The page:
} Ah, you poor mortals always ask questions like that. Being immortal is
} such fun: you can point at funeral processions and laugh with your
} immortal cronies; you can take dangerous risks; you can say things like,
} "Hey, remember the time we put the dinosaur on the frozen lake, and
} it couldn't work out why it couldn't keep its feet still?" and you can
} get rich with long-term investments (someone once calculated that if
} the Indians who sold Manhattan for $24 worth of junk had invested the
} money at seven per cent, they could buy it back today). That's why I'm
} so rich, I invested at two percent 2000 years ago. Yes, it's GOOD to
} be immortal!
} Let me include for your benefit the output from the first artificial
} intelligence program (which ran a long time ago in a galaxy far away,
} but that's beside the point):
} [translated from the Tounge of the Hyuuurgh-Splot people:]
} > I
} > I think
} > I think I think, I think
} > I think that I think
} > I think because?
} > I think therefore
} > I think therefore I exist
} > QED.
} > Why?
} > Why exist I?
} > Why do I exist?
} This program [file name untranslatable: rough equivalents: foobar?
} glitch?] was not fully debugged, but it has the honour [by the
} equivalent of only five and a bit hours] of being the first intelligence
} created by mortal beings. (The program fetid.armpit in another distant
} galaxy was only a middling hyperchess computer, and suffered from the
} bug of trying to move the megapawn through the temporal warp.)
} As you can see, the concept of 'why do I exist?' is a popular one, and
} was especially popular with Pythagoras back in the days when the Gods of
} Mount Olympus still had jobs (hi guys and gals). He started out with 'I
} think therefore I am,' and after this popular breakthrough went on with
} the question 'Why do I exist?' and after years of thinking, came up with
} the following list:
} - So the King can tax me. (The King liked this one.)
} - I exist because I think. (Wasn't popular with the crowds, I'm afraid.)
} - So that I can copulate. (This was much more popular.)
} - I live to drink. (This was popular with another crowd, and is the
} cause of a hitherto unexplained small war back then.)
} - I was put on this earth to drink and fuck. (This is how the war ended,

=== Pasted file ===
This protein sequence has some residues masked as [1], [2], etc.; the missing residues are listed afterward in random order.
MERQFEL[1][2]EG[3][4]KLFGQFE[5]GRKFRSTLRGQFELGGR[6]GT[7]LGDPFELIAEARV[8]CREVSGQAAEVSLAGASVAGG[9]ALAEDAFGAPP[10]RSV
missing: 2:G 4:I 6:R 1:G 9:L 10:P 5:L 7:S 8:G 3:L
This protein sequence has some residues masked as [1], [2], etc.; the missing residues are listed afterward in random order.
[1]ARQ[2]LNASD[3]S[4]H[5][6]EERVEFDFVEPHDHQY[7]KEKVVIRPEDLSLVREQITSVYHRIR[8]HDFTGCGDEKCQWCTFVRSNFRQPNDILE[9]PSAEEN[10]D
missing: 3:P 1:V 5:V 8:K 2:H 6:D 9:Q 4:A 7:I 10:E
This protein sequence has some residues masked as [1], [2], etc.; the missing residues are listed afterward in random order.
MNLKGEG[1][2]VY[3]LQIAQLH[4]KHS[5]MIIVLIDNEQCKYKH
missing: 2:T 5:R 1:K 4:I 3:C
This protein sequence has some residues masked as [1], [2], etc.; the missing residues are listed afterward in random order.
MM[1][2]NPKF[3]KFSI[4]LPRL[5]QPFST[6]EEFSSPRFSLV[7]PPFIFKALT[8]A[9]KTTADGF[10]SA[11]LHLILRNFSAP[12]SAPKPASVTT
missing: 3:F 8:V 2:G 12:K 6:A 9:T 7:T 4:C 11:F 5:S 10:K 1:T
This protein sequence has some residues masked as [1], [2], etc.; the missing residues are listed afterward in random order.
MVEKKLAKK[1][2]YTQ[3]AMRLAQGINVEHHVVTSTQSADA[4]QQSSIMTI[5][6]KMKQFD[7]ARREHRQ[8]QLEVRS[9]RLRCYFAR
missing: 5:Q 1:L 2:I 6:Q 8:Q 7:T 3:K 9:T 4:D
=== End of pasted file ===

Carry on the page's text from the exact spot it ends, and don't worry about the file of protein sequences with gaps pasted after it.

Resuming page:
} and why ancient Greece was so easy for the Romans to conquer,
} because everyone was either getting smashed on ouzo, smashed on
} ouzo, recovering from being smashed on ouzo, or in the sack
} making more ancient Greeks.)
} - Cor blimey, that's a nice piece of arse! (Privacy laws here forbid my
} commenting on Pythagoras' private life.)
} - I am the music man, I come from far away. (Hmm, seems the travelling
} Bard was in town that week.)
} - So the King can tax me more. (The King liked bootlickers.)
} - I like to wear a uniform, and to fight everyone. (Sparta was a really
} rough place back then.)
} About then, he stopped philosophising because of some hefty payment by
} the King for some unknown reason, and he retired from the Acropolis
} philosophy circuit. (There is an unconfirmed rumour that he then worked
} for the King.)
} He was on the right track, but Douglas Adams came closer to the real
} reason in his famous Hitchhiker trilogy, in which he represents
} Mankind's quest for truth by the travels of the pair Dent and Prefect
} around the galaxy. The reason why you live is represented by Zaphod
} Beeblebrox's raison d'etre, which was to have an 'amazingly good time.'
} The question "What is the meaning of life" can also be seen to be
} represented by the Answer, which was deceptively simple, and the Answer,
} which was represented by the Question, was much more difficult.
} But I hate writing book reviews as much as you hate reading them (I am,
} after all, the all-seeing, all-knowing, all-party-animalistic Oracle) so
} we press on.
} Why do you die? This question is rather more straightforward. If you
} were all immortal beings like us, the Earth would soon become
} overcrowded. To read from God's latest book, "Meaning:"
} "And the people went forth, and multiplied; and God saw that it was
} good. But then Adam II discovered the secret of Immortality, and made a
} huge fortune flogging it in the markets for ten bucks a pop. So the
} people died not, and continued to multiply: so that soon the lands were
} full of people, and they could move not one from another. So God said,
} 'Let there not be any more sex in the world, and let all the men be
} eunuchs, and let all the women be spayed: so that there will be no
} further multiplying, and no further crowding.' But Adam II said, 'What
} then, O Lord God, shall we do with our wives on Saturday night?' And
} God said, 'Surely that is your problem, for you wanted Immortality
} without thinking of the consequences: and it is too late now.' And
} Adam II said, 'But there are only so many times we can play bridge with
} the Noahs.' And God said, 'Tough titties.' "
} [Text (C) God Inc.]
} I think that reading will provide the answer you need. It's obvious,
} really. (But then, everything is obvious to the Oracle.)
} Don't forget, the non-sex bit only applies to those originally designed
} as mortals. Right, Lisa?
} LISA INFILTRATES> Right!
} You owe the Oracle a copy of the sex manual, "1001 More Positions for
} Immortal Beings."